Morrison was confused about the dates and timelines because the actual grant is from October 1 to December 31, 2006.  She noted some projects had the same people and asked why they had to have a pilot project.  She thought they were already working with specific families.


Karen Gaffney, Health and Human Services, responded the RFP was released in July of 2004 and they have been working on writing it.  She added the state set the due date.  She noted these funds are federal grant dollars.  She stated the state applied for a federal grant and in the state’s application they said they would fund four pilot sites to test this particular model.


Morrison requested a copy of the application.  She thought these agencies were already funded and working together.  She didn’t know what would qualify Lane County for $312,000.


Gaffney said they wanted to build on strengths and the work they have in Cottage Grove represents that.  She indicated that they do not have to start from scratch; the pieces are already in existence.  She added it was a blending of new pieces and a strengthening of others.


MOTION:  to approve ORDER 04-9-15-7.


Dwyer MOVED, Sorenson SECONDED.


Morrison thought they were back-filling the budget cuts.


VOTE: 4-1 (Morrison dissenting).




a. FIRST READING AND SETTING SECOND READING AND PUBLIC HEARING/Ordinance 16-04/In the Matter of Amending Chapter 5 of Lane Code to Clarify Lien Priority (LC 5.017) (Second Reading and Public Hearing: September 9, 1:30 p.m., Commissioners' Conference Room).


MOTION: to approve a First Reading and Setting a Second Reading and Public Hearing  on September 29, 2004 at 1:30 p.m. for Ordinance 16-04.


Dwyer MOVED, Morrison SECONDED.


VOTE: 5-0.




a. ORDER 04-9-15-10/In the Matter of Increasing the Lane County Information Services Department FTE by 2.0 by Establishing Two 1.0 FTE Programmer Analyst II Positions Working in Support of the Lane County Health and Human Services and Public Works Departments.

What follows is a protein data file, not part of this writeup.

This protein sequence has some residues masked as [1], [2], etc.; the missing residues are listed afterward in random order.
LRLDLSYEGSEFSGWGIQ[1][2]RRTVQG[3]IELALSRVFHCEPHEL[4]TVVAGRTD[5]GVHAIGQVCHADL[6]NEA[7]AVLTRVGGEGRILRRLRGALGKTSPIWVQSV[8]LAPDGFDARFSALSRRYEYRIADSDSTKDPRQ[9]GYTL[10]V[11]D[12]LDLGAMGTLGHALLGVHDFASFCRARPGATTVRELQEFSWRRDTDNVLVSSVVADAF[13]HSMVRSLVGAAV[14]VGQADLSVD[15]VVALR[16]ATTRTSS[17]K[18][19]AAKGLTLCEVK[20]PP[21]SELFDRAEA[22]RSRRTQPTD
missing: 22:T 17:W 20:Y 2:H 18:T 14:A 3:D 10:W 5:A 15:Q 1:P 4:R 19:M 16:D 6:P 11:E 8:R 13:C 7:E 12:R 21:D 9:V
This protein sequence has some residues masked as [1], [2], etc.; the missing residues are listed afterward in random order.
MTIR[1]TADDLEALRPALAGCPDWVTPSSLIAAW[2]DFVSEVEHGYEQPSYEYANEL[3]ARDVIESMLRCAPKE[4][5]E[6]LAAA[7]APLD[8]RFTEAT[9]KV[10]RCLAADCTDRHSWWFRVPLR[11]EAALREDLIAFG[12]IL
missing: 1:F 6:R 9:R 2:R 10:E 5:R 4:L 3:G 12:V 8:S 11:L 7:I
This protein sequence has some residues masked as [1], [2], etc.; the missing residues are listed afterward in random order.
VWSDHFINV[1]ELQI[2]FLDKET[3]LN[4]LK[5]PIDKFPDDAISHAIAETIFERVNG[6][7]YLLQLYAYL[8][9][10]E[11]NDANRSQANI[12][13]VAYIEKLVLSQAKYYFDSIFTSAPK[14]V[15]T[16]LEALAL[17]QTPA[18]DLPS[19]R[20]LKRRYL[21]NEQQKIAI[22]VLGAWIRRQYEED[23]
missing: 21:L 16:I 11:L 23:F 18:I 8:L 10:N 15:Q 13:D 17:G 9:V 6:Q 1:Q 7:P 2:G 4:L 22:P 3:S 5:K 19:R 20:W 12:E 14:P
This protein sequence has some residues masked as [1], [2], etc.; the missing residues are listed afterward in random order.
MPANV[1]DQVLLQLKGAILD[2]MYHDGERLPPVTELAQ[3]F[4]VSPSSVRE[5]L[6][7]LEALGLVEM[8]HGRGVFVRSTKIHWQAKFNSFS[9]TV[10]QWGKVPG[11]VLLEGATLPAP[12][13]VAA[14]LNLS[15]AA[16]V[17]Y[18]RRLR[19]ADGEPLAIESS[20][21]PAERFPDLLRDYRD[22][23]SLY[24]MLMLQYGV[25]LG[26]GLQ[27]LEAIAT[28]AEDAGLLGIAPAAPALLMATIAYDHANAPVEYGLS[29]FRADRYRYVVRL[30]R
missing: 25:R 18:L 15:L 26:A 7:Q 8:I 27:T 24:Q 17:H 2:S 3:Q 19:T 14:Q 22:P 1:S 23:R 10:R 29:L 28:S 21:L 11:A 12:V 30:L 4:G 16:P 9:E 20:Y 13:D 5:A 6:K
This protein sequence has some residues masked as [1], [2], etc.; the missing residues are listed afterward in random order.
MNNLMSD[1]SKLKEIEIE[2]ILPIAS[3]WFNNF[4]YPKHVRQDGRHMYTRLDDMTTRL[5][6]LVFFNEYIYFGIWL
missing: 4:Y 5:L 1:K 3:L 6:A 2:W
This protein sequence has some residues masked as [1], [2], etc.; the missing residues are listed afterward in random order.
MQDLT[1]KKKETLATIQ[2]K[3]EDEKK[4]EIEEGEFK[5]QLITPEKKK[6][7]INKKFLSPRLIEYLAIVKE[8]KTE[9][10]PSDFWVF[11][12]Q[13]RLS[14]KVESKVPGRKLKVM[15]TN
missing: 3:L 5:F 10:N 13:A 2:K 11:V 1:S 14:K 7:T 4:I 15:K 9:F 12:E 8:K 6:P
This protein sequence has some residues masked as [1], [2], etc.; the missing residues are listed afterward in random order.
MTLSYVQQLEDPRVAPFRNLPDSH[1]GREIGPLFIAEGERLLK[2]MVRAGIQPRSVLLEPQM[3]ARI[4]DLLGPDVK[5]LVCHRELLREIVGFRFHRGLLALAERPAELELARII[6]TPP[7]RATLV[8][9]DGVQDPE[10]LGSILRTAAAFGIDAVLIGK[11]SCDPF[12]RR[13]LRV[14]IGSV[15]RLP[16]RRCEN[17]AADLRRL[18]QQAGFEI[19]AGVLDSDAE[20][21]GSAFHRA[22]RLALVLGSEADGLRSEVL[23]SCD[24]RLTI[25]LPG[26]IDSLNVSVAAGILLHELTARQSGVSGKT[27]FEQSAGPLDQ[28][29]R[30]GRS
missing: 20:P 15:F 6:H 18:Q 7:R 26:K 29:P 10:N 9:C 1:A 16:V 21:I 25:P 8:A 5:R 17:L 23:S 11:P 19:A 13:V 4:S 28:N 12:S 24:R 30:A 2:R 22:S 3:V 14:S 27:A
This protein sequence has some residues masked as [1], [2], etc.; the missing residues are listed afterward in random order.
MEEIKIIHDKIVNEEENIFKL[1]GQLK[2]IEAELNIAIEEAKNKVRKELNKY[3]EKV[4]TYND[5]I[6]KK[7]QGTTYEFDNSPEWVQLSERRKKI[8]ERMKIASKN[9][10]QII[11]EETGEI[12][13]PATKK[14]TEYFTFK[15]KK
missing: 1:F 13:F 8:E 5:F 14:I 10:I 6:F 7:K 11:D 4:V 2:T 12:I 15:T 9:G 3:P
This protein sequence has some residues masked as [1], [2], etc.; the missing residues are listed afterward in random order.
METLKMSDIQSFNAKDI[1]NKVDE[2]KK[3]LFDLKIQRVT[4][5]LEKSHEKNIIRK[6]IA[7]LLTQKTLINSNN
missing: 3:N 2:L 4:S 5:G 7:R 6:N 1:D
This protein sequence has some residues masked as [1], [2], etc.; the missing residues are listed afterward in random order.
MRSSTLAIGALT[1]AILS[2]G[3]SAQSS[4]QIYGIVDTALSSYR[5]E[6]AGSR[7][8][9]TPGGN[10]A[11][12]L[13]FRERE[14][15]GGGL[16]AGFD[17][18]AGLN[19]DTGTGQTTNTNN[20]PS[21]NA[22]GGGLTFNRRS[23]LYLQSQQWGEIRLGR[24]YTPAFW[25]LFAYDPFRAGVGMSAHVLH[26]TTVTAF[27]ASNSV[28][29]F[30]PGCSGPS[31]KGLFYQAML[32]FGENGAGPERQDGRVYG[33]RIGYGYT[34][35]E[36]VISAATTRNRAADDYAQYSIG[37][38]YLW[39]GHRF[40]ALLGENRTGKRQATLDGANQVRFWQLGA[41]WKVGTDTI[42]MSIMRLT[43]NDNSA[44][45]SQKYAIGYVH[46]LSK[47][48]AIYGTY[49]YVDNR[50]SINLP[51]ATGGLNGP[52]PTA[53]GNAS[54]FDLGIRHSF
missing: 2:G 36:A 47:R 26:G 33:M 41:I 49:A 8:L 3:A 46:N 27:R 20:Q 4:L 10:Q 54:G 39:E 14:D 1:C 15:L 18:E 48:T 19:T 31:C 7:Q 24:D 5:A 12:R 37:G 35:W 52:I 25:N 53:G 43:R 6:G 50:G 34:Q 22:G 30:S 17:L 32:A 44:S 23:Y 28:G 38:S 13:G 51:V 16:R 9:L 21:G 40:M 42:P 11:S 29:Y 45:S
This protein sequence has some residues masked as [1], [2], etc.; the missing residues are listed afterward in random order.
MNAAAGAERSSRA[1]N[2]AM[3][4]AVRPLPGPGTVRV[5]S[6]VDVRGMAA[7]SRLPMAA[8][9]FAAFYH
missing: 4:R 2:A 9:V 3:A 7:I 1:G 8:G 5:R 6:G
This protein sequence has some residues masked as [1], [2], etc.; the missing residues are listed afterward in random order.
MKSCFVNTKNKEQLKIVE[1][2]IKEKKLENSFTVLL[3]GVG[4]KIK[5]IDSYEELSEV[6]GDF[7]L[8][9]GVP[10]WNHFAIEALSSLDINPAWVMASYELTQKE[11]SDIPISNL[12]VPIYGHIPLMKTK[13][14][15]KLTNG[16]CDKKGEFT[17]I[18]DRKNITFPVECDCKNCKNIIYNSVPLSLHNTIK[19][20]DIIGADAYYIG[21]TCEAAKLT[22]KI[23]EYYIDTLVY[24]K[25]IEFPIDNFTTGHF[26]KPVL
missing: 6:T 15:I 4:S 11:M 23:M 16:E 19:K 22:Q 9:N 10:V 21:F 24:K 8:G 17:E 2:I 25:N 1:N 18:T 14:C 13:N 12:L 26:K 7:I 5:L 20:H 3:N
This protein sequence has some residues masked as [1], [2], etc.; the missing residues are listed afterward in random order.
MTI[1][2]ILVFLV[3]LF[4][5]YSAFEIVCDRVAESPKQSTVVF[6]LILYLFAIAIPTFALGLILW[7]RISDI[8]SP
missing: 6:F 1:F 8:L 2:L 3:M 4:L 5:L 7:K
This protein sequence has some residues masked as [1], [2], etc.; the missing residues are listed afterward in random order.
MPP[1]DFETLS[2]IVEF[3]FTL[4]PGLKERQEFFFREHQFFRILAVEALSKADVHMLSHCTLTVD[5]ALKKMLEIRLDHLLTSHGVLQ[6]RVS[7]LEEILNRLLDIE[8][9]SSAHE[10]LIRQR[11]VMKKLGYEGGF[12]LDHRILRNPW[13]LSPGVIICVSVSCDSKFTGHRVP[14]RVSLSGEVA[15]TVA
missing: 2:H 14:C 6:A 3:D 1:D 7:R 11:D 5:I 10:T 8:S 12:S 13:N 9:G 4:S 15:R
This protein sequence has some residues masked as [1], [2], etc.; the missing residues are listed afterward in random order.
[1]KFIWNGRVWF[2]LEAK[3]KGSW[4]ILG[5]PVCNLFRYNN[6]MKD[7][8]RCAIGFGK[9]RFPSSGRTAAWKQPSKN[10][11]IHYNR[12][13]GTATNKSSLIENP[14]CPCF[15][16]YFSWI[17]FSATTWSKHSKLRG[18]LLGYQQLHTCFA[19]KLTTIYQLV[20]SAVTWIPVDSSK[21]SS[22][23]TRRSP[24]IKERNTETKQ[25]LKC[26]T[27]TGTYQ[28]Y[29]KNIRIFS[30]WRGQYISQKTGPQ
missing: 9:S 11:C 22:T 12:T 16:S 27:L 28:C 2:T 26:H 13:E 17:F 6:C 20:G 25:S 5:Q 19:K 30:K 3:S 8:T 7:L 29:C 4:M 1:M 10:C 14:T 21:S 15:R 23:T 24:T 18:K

Tony Black, Information Services, requested approval for the addition of three programmer analysts in the Sheriff’s Office, Health and Human Services and Public Works.  He indicated it was a result of implementation of their most recent billing budgeting system.  He said by identifying core services and maintenance requirements of the existing systems, they were able to stack up work requests with available resources and to go through a prioritization process for the projects.  He noted in those three departments there were identified shortfalls with completing projects in a timely manner and addressing all of the priorities of the department.  He said this is to  provide more programmer resources to each of the departments.  He noted one change is that all three positions are identified as Program Analyst II and the position at Public Works would be a programmer Analyst III.  He provided a corrected board order.


MOTION:  to move ORDER 04-9-15-10.


Dwyer MOVED, Morrison SECONDED.


VOTE: 5-0.


b. ORDER 04-9-15-11/In the Matter of Increasing the Lane County Information Services Department FTE by 1.0 by Establishing a 1.0 FTE Programmer Analyst II Position Working Entirely in Support of the Lane County Sheriff’s Department.


MOTION:  to move to approve ORDER 04-9-15-11.


Dwyer MOVED, Morrison SECONDED.


VOTE: 5-0.




a. REPORT/Designating Tax Foreclosed Property as County Parkland.


Jeff Turk, Management Services, recalled the Board asked for the feasibility of designating properties to County parks from tax foreclosure as parkland and selling the land with the proceeds being used for park purposes.  He indicated that ORS 275.320-330 allows a county by board order to designate any of its land as parkland.  He added if the property falls within the city limits of an incorporated city, there has to be concurrence from the governing body of that city.  He noted that ORS 275.330 provides for selling such designated parkland.  He said because Lane County has a population less than 450,000, they could do it by getting an election or by board action after a public hearing.


Turk questioned whether doing such a process would be compatible with statutes.  He got an opinion from Marc Kardell, Assistant County Counsel, and Kardell thought that upon reading the statute, it does provide for designating a property as parkland and then subsequently selling it.  He noted it didn’t allude to any time period that a property has to remain as parkland before selling, or whether it has to be used as parkland before selling it.


Turk explained they were looking at having less funding for the tax-foreclosed program if the property is going to be designated as parkland.  He noted the tax foreclosure program is self-funded, through the sale of tax-foreclosed properties.  He added the tax foreclosed program does not rely on the general fund for any of its funding, it is completely self-sufficient.  He stated that statutes allow the County to retain funds to manage the tax foreclosed properties.  He noted that properties are deeded annually to the county.  He said of the properties the County now gets, one-third would have a significant value over $15,000.